Is your special difficult child bullied at all?

Discussion in 'General Parenting' started by mazdamama, Feb 2, 2012.

  1. mazdamama

    mazdamama New Member

  2. AnnieO

    AnnieO Shooting from the Hip

    Thank you... I got sidetracked, reading it!
  3. Marguerite

    Marguerite Active Member

    It's very good. The sad thing is, a lot of the strategies in there, especially the ones where you involve the school and the other students, will not work if the school is obstructive. We did a lot of the things suggested and yes, where they worked they did reduce the problems. But things like requesting a shadow for the playground, organising a safe place, alerting staff to signals from your child that they are in distress - these will not work if the school refuses to use them or actively blocks them, as in our case. At one point difficult child 3 was told, "Stay away from the bully," when the kids were all milling around together in the school hall and the bully was actively seeking out difficult child 3 to stick pins in him. You can't stay away from a bully who is actively out to get you. Staff should have kept either the bully, or difficult child 3, by their side until the situation was resolved.

    difficult child 3 was never believed. The bullies would support one another's stories and difficult child 3 was even told that he must have observed events incorrectly, which "is understandable, given you have autism." In other words, he was taught to distrust the evidence of his own experience, simply because the bully insisted "I never done it". Or I was told that my son was lying - when he was unable to invent a complex story that was not true. An autistic kid CAN lie, usually lies of "I didn't do it". But generally they cannot invent a complex lie such as "I did my homework, sir, but on the way to school a UFO came down and a lot of aliens got out and confiscated my homework." So similarly, when an autistic kid says, "I was running through the playground when Sam and Fred stuck their feet out and tripped me up. When I fell down they laughed and kicked me," he is unlikely to have merely tripped over his own laces while nobody else was near.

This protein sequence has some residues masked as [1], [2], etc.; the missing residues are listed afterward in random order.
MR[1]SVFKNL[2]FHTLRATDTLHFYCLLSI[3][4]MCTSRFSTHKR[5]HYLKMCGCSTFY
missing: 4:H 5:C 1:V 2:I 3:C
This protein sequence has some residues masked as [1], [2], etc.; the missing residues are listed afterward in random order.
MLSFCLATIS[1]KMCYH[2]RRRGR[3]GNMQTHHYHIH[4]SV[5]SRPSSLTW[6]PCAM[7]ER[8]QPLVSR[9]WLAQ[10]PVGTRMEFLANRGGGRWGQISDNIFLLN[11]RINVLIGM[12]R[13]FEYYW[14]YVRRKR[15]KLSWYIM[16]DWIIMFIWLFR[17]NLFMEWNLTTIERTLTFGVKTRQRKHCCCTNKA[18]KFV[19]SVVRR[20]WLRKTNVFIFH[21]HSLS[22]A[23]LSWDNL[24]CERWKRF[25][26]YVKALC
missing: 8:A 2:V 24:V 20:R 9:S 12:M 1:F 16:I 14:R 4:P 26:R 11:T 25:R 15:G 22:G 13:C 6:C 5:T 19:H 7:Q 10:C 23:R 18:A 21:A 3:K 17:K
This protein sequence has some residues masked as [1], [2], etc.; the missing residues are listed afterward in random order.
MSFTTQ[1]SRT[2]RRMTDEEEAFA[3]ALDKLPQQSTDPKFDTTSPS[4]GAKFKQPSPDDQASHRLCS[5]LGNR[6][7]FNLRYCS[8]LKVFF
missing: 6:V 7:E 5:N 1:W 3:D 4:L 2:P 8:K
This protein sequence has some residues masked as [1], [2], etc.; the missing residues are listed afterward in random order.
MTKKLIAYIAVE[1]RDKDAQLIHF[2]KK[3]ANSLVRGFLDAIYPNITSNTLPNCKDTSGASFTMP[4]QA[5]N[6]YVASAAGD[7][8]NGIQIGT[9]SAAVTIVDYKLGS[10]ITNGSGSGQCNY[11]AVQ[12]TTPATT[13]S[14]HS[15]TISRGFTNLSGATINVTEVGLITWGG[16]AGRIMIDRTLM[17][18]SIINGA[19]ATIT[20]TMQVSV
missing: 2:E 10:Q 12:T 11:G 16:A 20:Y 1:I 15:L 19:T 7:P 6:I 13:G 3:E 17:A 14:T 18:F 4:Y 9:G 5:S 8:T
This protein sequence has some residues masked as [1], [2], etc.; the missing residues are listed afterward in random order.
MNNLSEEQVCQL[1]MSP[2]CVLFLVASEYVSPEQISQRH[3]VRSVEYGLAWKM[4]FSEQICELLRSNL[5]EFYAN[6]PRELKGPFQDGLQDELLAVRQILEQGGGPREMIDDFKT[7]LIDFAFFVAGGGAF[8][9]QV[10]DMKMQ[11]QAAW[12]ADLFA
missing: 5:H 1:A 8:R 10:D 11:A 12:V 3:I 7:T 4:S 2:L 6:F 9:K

A special needs kid is more vulnerable because they are less equipped to defend themselves; they are less likely to be believed; they are often more easily manipulated into not reporting it; they are generally far more vulnerable and an easy target.

    Some of you may recall that a few years ago my younger three kids were in a feature film, "The Black Balloon." It's a feature film with Toni Collette playing a mother with two teenage boys, one with autism. The story is about the angst of growing up with a profoundly handicapped brother. Luke Ford (Alex Connell in Mummy III) played the autistic teen. The character was non-verbal, aggressive, challenging. Rhys Wakefield played the 'normal' brother and teen supermodel Gemma Ward was Jackie, the developing love interest who has more compassion than the brother.
    The interesting thing - Rhys & Luke got into character and went out in public, in character, to test how well they could stay in character. Luke commented (the interview is on the DVD extras) that there were times when Rhys left him unattended (to go to the loo, or wherever) and he said it was then that the vultures would descend. He said he was horrified at how much it happened, and who it came from. Young people his own age, or even older, would deliberately goad him or taunt him to try to make him react. They did not know he was only an actor; if he had really been the character taunted like that, it would have turned ugly. They wrote this into the film at one point, where Luke's character ends up getting off his bus at his brother's high school, and the bullies get stuck in within seconds. It is a brilliant film, the script is at times funny, scary, distressing but also encouraging. It's raw and real, it's our lives. I took difficult child 3's speech pathologist and she loved it, said it should be mandatory viewing for SpEd staff and anyone working with autism. The ending brings Rhys's character to a point of love and acceptance of his brother as he is.

    I cried in the scenes where the bullies were causing problems. I also cried when Rhys's character was angry at what he saw as his life being ruined by his brother. But there are some great laughs too, which only those of us who have been there can really enjoy to the full.